Windows 7: 32-bit or 64-bit under Parallels 6?

Discussion in 'Windows Guest OS Discussion' started by KPOM, Oct 25, 2010.


Which version of Windows 7 Pro should I install?

Poll closed Oct 30, 2010.
  1. 32-bit

    3 vote(s)
  2. 64-bit

    1 vote(s)
  1. I'm upgrading to a new top-of-the-line MacBook Air (4GB RAM, 2.13GHz processor, 256GB SSD) and am debating whether to install the 32-bit or 64-bit version.

    Up to now, I've used Windows 7 32-bit since I had only 2GB on my outgoing Mac. I installed Windows in Boot Camp since there is one application where I need to use Windows XP Mode (which only works in Boot Camp). If I were just using Boot Camp, I'd go with 64-bit, but since I'm also planning to use Parallels, I'm a little less sure.

    I plan to allocate 2GB of RAM to Windows 7 in Parallels. Has anyone used this with the 64-bit Windows 7? If so, how well does it work? The main thing I'd be accessing through Parallels is Quicken. Everything else I use in Windows I'd likely use in Boot Camp.
  2. 64bit Windows 7 works fine in Parallels 5 and 6 from my experience.
  3. Thanks. A similar poll at Macrumors has 64-bit ahead so I'll probably go with that once my new MacBook Air arrives.
  4. Core 2 Duo

    But does the Core 2 Duo in the MB Air support 64 bit at all?
  5. All Core2Duo processors support 64bit processing. It is also a prerequisite for running OSX Snow Leopard
  6. Yes, both 32-bit and 64-bit versions are supported on the new MacBook Airs. Curiously, Vista and XP are not officially supported by Boot Camp. I went with 64-bit and it is great both in Boot Camp and Parallels 6.
  7. Configuration

    What's your Air's configuration and do you have any issues with windows programmes not running in 64 bit?
  8. I have the 13" 2.13GHz model with 4GB of RAM. I allocated Win 7 1.75GB of RAM in Parallels 6. So far I have had no issues with 32-bit Windows programs or with finding 64-bit drivers for my scanner and printer.
  9. And what is the most resource demanding application you have been running under Win 7 in Parallels so far?
  10. I use Quicken for Windows the most often. Probably the most resource-demanding application is Internet Explorer when viewing Flash content, though.
  11. Thanks, I am still a bit worried whether I'll b able to run all my XP 32 bit stuff in a virtual Win 7 64 bit environment. Guess, I'll have to find out myself.
  12. You might try downloading the Windows 7 Upgrade Advisor and running it on your XP setup.

    In general, it isn't applications that are a problem with 64-bit Windows. It is old peripherals with drivers that haven't been updated to 64-bit. Also, 16-bit applications don't run on 64-bit Windows, but very few applications have been written with any 16-bit code in a long time. Some old Win95 apps had some 16-bit code, but for the most part programs written for XP run in 64-bit Windows.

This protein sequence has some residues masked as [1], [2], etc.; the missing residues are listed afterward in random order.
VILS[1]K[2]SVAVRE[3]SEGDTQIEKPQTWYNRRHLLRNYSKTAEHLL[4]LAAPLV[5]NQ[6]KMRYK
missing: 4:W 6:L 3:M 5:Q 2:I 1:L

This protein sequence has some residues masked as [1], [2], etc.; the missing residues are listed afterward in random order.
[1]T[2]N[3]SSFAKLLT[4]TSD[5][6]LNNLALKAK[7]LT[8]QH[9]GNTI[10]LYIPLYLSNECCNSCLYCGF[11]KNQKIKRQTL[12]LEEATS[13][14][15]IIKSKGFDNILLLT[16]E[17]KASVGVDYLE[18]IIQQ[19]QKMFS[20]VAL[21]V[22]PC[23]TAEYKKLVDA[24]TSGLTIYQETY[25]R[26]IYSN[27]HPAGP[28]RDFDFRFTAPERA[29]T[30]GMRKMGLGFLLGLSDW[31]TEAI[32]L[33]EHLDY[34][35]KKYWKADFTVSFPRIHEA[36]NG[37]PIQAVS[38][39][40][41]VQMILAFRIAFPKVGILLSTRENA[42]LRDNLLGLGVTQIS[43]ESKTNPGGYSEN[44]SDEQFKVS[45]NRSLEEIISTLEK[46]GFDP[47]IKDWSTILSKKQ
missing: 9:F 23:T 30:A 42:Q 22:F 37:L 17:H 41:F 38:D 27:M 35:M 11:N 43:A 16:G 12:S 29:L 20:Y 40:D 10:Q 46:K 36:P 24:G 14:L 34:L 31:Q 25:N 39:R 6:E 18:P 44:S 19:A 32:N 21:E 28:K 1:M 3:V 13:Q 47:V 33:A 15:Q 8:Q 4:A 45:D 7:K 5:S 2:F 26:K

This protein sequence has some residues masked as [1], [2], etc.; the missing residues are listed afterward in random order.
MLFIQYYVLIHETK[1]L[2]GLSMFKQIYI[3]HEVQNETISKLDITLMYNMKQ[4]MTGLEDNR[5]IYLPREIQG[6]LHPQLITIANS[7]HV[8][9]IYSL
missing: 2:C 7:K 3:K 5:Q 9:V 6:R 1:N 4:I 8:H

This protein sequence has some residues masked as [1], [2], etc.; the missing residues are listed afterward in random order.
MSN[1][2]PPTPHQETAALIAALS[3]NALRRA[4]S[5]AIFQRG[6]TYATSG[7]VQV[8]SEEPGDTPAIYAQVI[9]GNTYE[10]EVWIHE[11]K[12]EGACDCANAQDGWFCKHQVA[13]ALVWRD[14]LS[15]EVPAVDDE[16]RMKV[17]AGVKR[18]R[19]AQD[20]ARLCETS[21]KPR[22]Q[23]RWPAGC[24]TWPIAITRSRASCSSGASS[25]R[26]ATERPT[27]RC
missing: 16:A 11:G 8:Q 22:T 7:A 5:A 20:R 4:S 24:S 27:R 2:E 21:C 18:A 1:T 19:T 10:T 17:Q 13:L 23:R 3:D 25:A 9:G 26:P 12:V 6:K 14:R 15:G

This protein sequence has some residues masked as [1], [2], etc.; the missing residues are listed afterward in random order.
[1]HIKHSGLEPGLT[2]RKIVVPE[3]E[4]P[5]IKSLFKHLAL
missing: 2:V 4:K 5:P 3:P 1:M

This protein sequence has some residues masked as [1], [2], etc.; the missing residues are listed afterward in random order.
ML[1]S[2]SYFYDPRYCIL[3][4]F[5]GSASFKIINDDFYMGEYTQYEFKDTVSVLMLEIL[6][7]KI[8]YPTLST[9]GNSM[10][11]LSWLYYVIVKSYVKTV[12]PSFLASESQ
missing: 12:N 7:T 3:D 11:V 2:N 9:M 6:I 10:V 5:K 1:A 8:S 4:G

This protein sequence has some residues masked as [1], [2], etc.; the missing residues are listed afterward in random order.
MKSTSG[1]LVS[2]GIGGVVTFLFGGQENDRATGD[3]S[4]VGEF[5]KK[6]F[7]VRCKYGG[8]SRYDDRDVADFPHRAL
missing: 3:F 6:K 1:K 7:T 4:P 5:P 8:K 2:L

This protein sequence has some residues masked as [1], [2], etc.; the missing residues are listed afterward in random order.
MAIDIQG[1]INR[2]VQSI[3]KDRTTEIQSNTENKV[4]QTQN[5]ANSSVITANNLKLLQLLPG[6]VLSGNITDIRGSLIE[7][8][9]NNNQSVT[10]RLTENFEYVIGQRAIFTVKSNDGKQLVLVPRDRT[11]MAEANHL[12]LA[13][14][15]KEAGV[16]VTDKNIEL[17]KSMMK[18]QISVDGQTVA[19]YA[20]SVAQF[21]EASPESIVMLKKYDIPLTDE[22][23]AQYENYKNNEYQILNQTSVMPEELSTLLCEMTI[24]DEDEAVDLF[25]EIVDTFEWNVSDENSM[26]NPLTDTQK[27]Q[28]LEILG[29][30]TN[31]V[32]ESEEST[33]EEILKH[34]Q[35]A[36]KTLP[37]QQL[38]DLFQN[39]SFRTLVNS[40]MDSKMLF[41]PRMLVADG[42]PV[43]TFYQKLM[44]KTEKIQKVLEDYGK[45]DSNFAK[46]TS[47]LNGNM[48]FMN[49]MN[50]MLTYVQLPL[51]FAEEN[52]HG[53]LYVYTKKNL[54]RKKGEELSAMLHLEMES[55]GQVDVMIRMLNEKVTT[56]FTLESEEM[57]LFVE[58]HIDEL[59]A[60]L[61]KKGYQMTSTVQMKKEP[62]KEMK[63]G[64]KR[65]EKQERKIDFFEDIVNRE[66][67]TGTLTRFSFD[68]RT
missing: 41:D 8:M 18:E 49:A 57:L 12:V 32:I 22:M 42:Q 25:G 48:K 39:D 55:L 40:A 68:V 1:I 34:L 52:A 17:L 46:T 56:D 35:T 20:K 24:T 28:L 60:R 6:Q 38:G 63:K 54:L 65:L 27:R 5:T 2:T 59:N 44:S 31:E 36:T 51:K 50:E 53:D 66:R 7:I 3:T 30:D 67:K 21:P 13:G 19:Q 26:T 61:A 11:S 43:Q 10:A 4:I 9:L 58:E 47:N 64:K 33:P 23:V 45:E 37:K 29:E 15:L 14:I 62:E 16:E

13. Thanks for the link!

    Have you actually tried both 32-bit and 64-bit with your MacBook Air, and could you compare it?

    I´ll have the same MBA as you pretty soon and still tend to buy the 32-bit...still not convinced as I´ll use Parallels more often than Boot Camp.
  14. I had Windows 7 32-bit on my old MacBook Air and wouldn't have attempted 64-bit on it as it had only 2GB of RAM total. I didn't install 32-bit on my current Air, but went straight to 64-bit. On the whole. it is much faster on my Rev D Air than 32-bit ever was on my Rev B (even though I had the optional SSD on the older Air). It is perfectly fine with the 2GB i give it in Parallels, and the 4GB it gets in Boot Camp. That said, you'd be completely fine running 32-bit, especially in Parallels. 64-bit is of most benefit when you have 4GB of RAM or higher. Since 4GB is the Air's maximum, it is right at the cusp of where 64-bit becomes worthwhile. Note that almost all Windows programs are still 32-bit, so the main benefit of 64-bit is the full access to 4GB of RAM.
  15. And even new software will be compatible with 32 bit for years...
    I actually would like to exploit the full 4GB in boot camp, since I plan to use the boot camp installation of Win7 for demanding software that might not be run smooth enough in Parallels. However, most of the time I'll use Parallels for my day to day stuff in Windows, so 2GB allocated should be fine.

    My worries are that if I install 64 bit it might run smooth in Parallels even with 2GB of allocated RAM, but it will go into swap (accessing the SSD all the time to compensate for lack of RAM) instead, which is not a good thing for the SSD's life expectance (limited read/writes per block).
  16. I'll check to see how often it swaps out on my Parallels setup. I give it 1.75GB of RAM.

    What I don't know is whether the GPU uses Window's RAM allocation or the Mac's allocation when processing the VM's graphics requests (meaning it would take up to 512MB when the VM is running).
  17. Looking forward to seeing the results!
  18. I definitely notice that the page outs (i.e. writes from RAM to the SSD) increase when I run Windows 7 within Parallels. That said, I don't really notice a slowdown of either Window 7 or OS X on basic tasks.
  19. Luckily, the SSD makes swap not much noticeable due to its speed, but the fact that it is needed so often is not very favourable for the flash drive.

    Anyway, did you encounter any problems activating Win 7 in boot camp AND in Parallels? I assume you used the same installation for both. Any guide for installation and activation you can recommend?
  20. I was able to activate it successfully in both Boot Camp and Parallels. Note that in order to do that, you need to activate first in Boot Camp. Then the first time you run the VM in Parallels, install Parallels Tools, and then activate again in Parallels. You might get kicked into the phone activation system the second time around but it is fairly quick.

Share This Page